Other evidence of the testator’s intentions suggested that she had not wanted to leave the applicant anything at all from her estate, ‘because of the way she treated’ both the testator and her husband,[76] but that it was her solicitor who advised that she should include a legacy with an explanation—which is what she did.[77] I must say that I think this was very sensible advice—both the legacy and the explanation. As Hallen AsJ explained:

Because of this evidence, the comment, made in some other cases, that the deceased having made some provision by her, or his, Will, for the Plaintiff, provides an acknowledgment by him, or her, that there was an ongoing relationship between them, does not assist the Plaintiff in this case.[78]

Assessing the claim, Hallen AsJ, he held that ‘judged by quantum and looked at through the prism of her financial and material circumstances, adequate provision for her proper maintenance or advancement in life’ had not been made by the will. And, while an additional sum would have been nice, that was not all that he was required to assess at the first stage:

The totality of the relationship of the Plaintiff and the deceased, the age and capacities of the other beneficiaries, and the claim of each on the bounty of the deceased are very relevant factors in determining the answer at the first stage.[79]

His conclusions was, therefore that there was no failure to make adequate provision. The plaintiff therefore failed at the jurisdictional stage. Even if he were wrong, Hallen AsJ stated that the same considerations would produce the result that, as a matter of discretion, he would not have been satisfied that a family provision order ought to be made.[80]

The key elements in this latter finding were that:

  • there was no suggestion that the estrangement was caused by the deceased;[81]
  • the relationship with the other siblings continued;[82]
  • the estrangement was not of short duration, but more than half of the plaintiff’s life;[83]
  • the testator is entitled, in certain circumstances, to make no, or virtually no, provision for an adult child—‘particularly so in respect of a child who withholds, without proper justification, her, or his, support and love, from that parent over many years’;[84]
  • there is an interrelationship between the conduct said to disentitle an applicant to relief and the strength of the need for provision out of the deceased’s estate—‘the stronger the applicant’s case for relief, the more reprehensible must have been that person’s conduct to disentitle them to the benefit of any provision’;[85]
  • the estrangement in this case was self-imposed by the Plaintiff and, on the evidence, ‘appears to have been unjustified’;[86]
  • there were no sacrifices for the deceased but a complete severance of ties, by the plaintiff, and she withheld her love and support.[87]

The plaintiff daughter’s claim was dismissed.

A contrasting decision is Bourke v Keep [2011] NSWSC 88, which was decided just before Andrew v Andrew. That case also concerned a daughter and defendant siblings. The testator made no provision for her daughter ‘because of her complete lack of concern or contact with me and other members of my family over a long period of time’. So there was a factual similarity to Andrew. One difference is the reason for the estrangement. In Bourke the plaintiff’s parents opposed her marriage and said that if she wished to marry the man who became her husband she would have to leave the family home. Macready AsJ described the relationship as one in which the plaintiff and her mother ‘had mutually turned their back on the relationship’.[88] In such circumstances he concluded that while she should not be barred from making a claim, her conduct ‘means that her moral claim on the testator’s bounty is reduced’.[89] He awarded the applicant $200,000 from an estate valued at about $620,000.[90]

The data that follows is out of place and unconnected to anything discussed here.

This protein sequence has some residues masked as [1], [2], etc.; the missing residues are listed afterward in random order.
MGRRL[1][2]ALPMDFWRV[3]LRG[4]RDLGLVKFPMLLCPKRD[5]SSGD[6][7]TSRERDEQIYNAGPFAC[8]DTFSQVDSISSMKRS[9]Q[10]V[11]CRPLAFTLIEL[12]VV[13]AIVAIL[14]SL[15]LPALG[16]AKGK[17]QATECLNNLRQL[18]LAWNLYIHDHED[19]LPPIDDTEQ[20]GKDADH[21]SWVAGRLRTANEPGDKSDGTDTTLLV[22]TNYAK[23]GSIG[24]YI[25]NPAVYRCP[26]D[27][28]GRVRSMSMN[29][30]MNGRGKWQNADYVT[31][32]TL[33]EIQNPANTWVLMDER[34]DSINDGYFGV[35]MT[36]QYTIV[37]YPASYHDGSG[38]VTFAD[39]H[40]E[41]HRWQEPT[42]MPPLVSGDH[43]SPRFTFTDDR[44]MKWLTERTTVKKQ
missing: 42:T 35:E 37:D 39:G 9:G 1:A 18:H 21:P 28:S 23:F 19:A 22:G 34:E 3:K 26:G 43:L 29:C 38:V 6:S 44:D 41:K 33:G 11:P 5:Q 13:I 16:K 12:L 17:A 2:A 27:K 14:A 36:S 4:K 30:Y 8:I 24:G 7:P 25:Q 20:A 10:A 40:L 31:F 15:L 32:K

In reflecting upon the two cases in a paper he delivered to the Society of Trusts and Estates Practitioners in Sydney on 20 July 2011, Hallen AsJ commented that:

The principal distinguishing feature between the two cases appears to have been the explanation for the estrangement that was established in Bourke. It is plain that the deceased refused to approach the applicant to reconcile even though she knew of the existence of her grandchildren. As his Honour found, once the applicant was married, there was arguably no other reason for the deceased to continue the estrangement from her.

Another distinguishing feature may have been that the applicant did make contact with her family four times and she was either treated with hostility or ignored on those occasions.[91]

These are excellent illustrations of the increasing scenarios of octogenarian and older parents and adults in their middle and later middle age seeking a ‘share’ of a parent’s estate, in circumstances of distinct disaffection of a parent. As Hallen AsJ concluded, ‘[i]t will be interesting to read the conclusions of the Court of Appeal in due course on Andrew and in Bourke’.

3.2 Property

The National Committee also recommended the introduction of claw-back provisions, based on the Family Provision Act 1982 (NSW), to enable the court to designate certain property as part of the ‘notional estate’ of the deceased—property acquired without full valuable consideration—and to order that provision be made out of the property so designated.

The wording of the notional estate provisions has been clarified. One particular example is in relation to jointly owned property. The new provision that gives examples of relevant property transactions is s 76, replacing s 22(4) of the Family Provision Act. Jointly owned property is now an express example in s 76(2)(b):

(b) if a person holds an interest in property as a joint tenant and the person does not sever that interest before ceasing (because of death or the occurrence of any other event) to be entitled to do so, with the result that, on the person’s death, the property becomes, by operation of the right of survivorship, held by another person (whether or not as trustee) or subject to a trust,